This project was simply an extension of a previous Instructable by Instructa-Nathan as mentioned in the beginning. It is not meant to replace a normal flashlight. A single LED simply does not provide enough light to replace a real flashlight. The idea was simply to provide the survival kit with a simple and self-renewing electric light for emergency use.

I chose to use an ultra capacitor instead of a rechargeable battery, because ultra capacitors can be recharged hundreds of thousands of times. A rechargeable battery can be recharged about a tenth of that number and then it is dead. An ultra capacitor for all practical purposes never dies. The same with an LED instead of a bulb. LEDs last almost forever, bulbs have limited lifespans.

I chose solar energy to renew the charge on the ultra capacitor because it takes very little or no effort to simply place the gadget in a sunny area for a couple of hours. I have not tried charging the ultra capacitor on a cloudy day. Presumably, it would simply take a little longer to charge. Maybe several times longer. The solar cells I chose are very compact and quite powerful for their size.

Some possible uses: Flash the light at night to help rescuers locate the victim. Search for a dropped item in a small area. Read labels on medicine bottles or tools or gadgets.

Some statistics: It takes about an hour to two hours of bright sunlight to fully charge the ultra-capacitor. If the LED is on continuously, it will be very bright for about a half hour, after that it slowly dims. In an hour, it is too dim to be of much value except as an indicator, that could be a way to know where the flashlight and/or survival kit is located. It loses luminescence completely after about twelve hours.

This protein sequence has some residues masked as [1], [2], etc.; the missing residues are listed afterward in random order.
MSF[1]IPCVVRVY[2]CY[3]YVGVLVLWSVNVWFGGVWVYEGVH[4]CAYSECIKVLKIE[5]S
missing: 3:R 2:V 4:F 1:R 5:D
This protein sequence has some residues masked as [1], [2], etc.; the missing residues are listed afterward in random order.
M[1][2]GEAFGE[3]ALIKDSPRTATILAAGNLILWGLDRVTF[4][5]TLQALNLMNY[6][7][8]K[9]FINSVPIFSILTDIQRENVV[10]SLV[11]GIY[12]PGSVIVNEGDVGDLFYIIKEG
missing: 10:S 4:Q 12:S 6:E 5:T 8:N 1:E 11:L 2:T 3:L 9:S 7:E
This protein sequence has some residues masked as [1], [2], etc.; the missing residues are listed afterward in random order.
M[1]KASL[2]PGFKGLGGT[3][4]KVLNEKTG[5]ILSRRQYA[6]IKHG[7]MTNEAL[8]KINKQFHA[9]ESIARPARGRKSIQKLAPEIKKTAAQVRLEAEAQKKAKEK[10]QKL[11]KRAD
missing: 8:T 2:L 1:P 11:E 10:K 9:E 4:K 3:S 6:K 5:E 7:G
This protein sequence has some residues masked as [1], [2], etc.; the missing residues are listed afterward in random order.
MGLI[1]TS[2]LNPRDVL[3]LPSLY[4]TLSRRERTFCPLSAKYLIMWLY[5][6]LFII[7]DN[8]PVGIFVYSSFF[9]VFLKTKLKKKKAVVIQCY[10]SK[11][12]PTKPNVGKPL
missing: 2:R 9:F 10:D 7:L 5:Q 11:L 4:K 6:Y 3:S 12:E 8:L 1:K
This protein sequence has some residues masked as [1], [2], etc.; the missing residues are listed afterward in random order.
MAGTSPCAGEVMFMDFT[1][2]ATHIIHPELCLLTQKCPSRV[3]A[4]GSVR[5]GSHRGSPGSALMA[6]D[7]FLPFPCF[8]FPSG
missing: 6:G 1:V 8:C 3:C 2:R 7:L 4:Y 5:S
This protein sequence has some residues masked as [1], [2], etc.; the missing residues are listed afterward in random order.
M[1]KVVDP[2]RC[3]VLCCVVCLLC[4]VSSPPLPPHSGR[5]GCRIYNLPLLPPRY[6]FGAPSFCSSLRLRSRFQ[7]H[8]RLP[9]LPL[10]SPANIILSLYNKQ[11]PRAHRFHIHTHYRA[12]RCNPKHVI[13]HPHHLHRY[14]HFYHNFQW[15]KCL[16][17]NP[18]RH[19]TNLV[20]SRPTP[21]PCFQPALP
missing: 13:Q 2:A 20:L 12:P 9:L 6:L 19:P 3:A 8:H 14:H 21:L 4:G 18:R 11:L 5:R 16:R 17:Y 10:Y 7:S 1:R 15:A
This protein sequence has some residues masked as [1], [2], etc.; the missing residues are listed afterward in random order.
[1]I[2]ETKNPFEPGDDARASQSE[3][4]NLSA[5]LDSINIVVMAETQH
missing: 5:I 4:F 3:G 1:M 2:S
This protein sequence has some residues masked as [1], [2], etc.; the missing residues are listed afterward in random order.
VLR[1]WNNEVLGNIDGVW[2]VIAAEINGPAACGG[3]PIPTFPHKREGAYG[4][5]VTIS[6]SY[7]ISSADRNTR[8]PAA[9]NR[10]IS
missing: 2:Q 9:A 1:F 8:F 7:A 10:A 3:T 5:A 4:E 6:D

Possible variations and improvements. A better electronic circuit would be welcome. I'm not sure of the efficiency or accuracy of values for components in the current circuit. Another improvement would be to make the entire flashlight more compact, so it would fit the Altoid box survival kit.

I would like to acknowledge Instructa-Nathan's encouragement and interest in having a flashlight for his survival kit.

<p>An afterthought here. To lengthen the life of the LED, you may want to increase the size of the resistor to 110 ohm instead of 82. Also, to avoid overcharging the ultra-capacitor, you may want to connect the solar panels in parallel instead of in series as I have done. I avoid overcharging by simply checking the LED after an hour or so in the sunlight. If it shines brightly, I consider the ultra capacitor fully charged. Of course, you can check the charge with a volt-ohm-milliammeter (VOM), but if you are in woods in survival mode, you are unlikely to carry a VOM with you!</p>
<p>Nice work, stannickel. Can you comment on the capacitor safety? I know from some electrical training I went through that undischarged capacitors can be deadly. How did you protect yourself from this possibility? Thanks!</p>
<p>This particular ultra-capacitor has a max voltage of 5.5 volts and capacity of 4 farads. I have often touched both leads (or both sides) of the capacitor and am still alive. I have never felt any shock from them. I also have two ultra-capacitors with a max voltage of 2.7 volts and capacity of 500 farads. Fully charged, those can give a spark if shorted out. Ordinary capacitors discharge about 1000 times faster than ultra-capacitors, so (I'm guessing) that the same size of ordinary capacitor would be far more dangerous than an ultra-capacitor. There is an instructable that discusses the safety of ultra-capacitors. It is here: <a href="https://www.instructables.com/id/Lets-learn-about-Super-Capacitors-A-Practical-G/step2/Are-Super-Capacitors-Dangerous/">https://www.instructables.com/id/Lets-learn-about-Super-Capacitors-A-Practical-G/step2/Are-Super-Capacitors-Dangerous/</a></p><p>I think that article would be useful for you. </p>